By Michael O’Brien
After [the]Vienna [Conference], events turned sour for Khrushchev. Instead of retreating, Kennedy held firm. The Soviets were spending a fortune subsidizing the collapsing East German economy. The GDR’s leader, Walter Ulbricht, had few options as refugees took flight to the West, including physicians, engineers, teachers, and other professionals. Between 1945 and 1960 nearly 4.3 million Germans had fled the German Democratic Republic, and the problem was getting worse.
In July 1961, over thirty thousand East Berliners—“voting with their feet”—fled to West Berlin. East Germany was hemorrhaging. “I don’t understand why the East Germans don’t close their border, ” Senator William Fulbright mused publicly in early August 1961. At about the same time the President told Walt Rostow, “Khrushchev is losing East Germany. He cannot let that happen. If East Germany goes, so will Poland and all of eastern Europe. He will have to do something to stop the flow of refugees—perhaps a wall. And we won’t be able to prevent it. I can hold the Alliance together to defend West Berlin but I cannot act to keep East Berlin open.”
Khrushchev decided to fall back on Ulbricht’s earlier suggestion to erect a wall. Beginning after midnight on August 13, 1961, the East Germans constructed a physical barrier along the boundary with West Berlin using obstacles and barbed wire; construction of a concrete wall started six days later.
At Hyannis Port, the President and his guests were cruising on the Marlin when a messenger arrived at the Kennedy compound. “This looks important, ” he told Chester V. Clifton, handing over a brown envelope. Clifton read that the East German regime had just cut Berlin in two and was starting to build a barrier. Clifton contacted the Marlin, and Kennedy immediately returned to shore.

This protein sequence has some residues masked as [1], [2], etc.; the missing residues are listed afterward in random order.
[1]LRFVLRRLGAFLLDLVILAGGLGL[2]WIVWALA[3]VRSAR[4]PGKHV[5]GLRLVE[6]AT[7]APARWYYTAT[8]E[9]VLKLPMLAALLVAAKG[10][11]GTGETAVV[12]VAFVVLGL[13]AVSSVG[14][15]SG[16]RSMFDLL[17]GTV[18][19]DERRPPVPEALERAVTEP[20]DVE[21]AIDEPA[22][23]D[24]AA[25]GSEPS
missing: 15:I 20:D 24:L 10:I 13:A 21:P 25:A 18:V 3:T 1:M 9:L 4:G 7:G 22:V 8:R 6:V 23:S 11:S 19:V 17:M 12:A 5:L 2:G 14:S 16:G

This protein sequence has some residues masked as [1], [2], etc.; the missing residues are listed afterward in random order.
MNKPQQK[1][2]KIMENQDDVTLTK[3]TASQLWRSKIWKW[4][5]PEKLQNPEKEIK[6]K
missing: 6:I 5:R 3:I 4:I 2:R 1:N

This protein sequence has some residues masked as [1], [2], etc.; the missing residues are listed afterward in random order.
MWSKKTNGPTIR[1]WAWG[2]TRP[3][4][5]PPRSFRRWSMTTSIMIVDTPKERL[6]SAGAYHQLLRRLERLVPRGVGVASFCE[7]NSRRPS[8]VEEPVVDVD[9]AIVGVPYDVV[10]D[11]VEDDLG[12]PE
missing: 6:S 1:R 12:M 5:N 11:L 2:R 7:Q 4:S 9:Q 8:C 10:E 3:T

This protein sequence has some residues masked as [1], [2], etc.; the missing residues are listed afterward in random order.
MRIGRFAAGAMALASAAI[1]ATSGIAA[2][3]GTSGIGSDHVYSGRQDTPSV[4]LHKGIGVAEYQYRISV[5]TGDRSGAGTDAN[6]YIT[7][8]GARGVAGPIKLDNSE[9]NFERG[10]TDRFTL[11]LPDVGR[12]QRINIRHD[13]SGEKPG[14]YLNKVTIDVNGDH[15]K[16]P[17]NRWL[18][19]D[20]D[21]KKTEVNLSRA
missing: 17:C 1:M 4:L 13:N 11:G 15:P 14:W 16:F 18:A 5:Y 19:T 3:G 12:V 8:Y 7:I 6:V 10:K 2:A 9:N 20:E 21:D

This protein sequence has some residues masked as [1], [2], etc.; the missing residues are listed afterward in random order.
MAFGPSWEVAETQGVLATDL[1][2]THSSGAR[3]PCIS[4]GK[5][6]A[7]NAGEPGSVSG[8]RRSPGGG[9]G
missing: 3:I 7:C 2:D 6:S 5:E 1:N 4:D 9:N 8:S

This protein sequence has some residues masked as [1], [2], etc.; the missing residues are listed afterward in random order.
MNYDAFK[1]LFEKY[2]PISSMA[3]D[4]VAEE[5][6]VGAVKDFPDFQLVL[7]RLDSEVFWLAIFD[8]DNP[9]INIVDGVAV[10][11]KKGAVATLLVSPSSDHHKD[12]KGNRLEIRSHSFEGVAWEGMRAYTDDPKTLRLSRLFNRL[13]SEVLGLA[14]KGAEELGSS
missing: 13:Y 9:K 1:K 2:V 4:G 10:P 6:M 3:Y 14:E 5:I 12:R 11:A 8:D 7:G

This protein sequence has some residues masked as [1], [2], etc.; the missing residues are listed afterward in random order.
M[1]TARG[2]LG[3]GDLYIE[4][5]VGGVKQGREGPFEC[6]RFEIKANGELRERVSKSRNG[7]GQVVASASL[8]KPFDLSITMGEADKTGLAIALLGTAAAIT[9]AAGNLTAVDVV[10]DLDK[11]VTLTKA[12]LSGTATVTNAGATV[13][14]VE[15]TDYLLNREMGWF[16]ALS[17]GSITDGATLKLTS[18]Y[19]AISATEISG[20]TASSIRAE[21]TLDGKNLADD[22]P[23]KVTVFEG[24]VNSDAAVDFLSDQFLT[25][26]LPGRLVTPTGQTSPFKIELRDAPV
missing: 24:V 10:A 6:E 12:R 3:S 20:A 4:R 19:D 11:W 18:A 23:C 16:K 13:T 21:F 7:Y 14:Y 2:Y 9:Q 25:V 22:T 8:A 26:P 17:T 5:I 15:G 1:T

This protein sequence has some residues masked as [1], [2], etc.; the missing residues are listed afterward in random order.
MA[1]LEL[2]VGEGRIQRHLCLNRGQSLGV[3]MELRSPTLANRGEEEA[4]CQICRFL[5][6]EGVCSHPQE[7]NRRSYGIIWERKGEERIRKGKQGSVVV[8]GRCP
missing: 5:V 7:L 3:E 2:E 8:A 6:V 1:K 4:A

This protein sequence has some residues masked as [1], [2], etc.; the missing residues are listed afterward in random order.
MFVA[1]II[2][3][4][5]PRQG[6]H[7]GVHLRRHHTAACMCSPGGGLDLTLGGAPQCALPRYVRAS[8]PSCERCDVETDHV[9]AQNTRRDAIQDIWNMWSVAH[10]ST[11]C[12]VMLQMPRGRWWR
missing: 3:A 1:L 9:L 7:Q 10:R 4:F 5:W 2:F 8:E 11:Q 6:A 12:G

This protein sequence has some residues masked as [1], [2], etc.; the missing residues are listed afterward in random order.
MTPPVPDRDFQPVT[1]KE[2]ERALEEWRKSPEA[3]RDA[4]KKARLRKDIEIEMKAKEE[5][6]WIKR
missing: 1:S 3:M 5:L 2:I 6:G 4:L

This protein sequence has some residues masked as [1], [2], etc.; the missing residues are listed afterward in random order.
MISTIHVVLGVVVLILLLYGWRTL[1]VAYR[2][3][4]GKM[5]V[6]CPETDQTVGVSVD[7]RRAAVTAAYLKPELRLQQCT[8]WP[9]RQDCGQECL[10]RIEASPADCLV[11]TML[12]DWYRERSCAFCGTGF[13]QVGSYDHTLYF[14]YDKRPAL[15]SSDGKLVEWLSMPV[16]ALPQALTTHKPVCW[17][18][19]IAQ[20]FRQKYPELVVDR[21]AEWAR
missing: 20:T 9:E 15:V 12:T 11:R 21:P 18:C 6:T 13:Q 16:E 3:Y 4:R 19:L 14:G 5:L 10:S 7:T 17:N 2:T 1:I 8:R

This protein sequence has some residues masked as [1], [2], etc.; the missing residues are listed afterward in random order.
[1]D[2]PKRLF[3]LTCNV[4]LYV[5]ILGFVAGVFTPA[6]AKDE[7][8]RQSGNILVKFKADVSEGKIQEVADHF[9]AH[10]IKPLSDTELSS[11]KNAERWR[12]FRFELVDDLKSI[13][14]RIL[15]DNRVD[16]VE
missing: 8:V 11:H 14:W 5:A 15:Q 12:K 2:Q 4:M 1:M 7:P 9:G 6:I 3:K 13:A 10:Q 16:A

Kennedy scanned the message, then made phone calls. It surprised the President that no Soviet soldiers were seen in the streets; nor was there interference with access to West Berlin. The measures taken did not threaten vital interests of the Allies in West Berlin.
Some demanded that the Western Allies tear down the wall. Although Kennedy briefly pondered the suggestion, he realized it was impractical. “We could have sent tanks over and knocked the Wall down, ” he mused. “What then? They build another one back a hundred yards? We knock that down, then we go to war?”
Kennedy quickly realized that the wall was less a problem than a solution. “Why would Khrushchev put up a Wall if he really intended to seize West Berlin?” he said privately to his aides. “There wouldn’t be any need of a Wall if he occupied the whole city. This is his way out of his predicament. It’s not a very nice solution, but a Wall is a hell of a lot better than a war.”
A few days after the East Germans started constructing the wall, Bundy offered three thoughts for the President: “(1) This is something they have always had the power to do; (2) it is something they were bound to do sooner or later, unless they could control the exits from West Berlin to the West; (3) since it was bound to happen, it is as well to have it happen early, as their doing and their responsibility.”
You might also like:
The Berlin Wall: Kennedy, Khrushchev, and a Showdown in the Heart of Europe
Book (Dorset Press)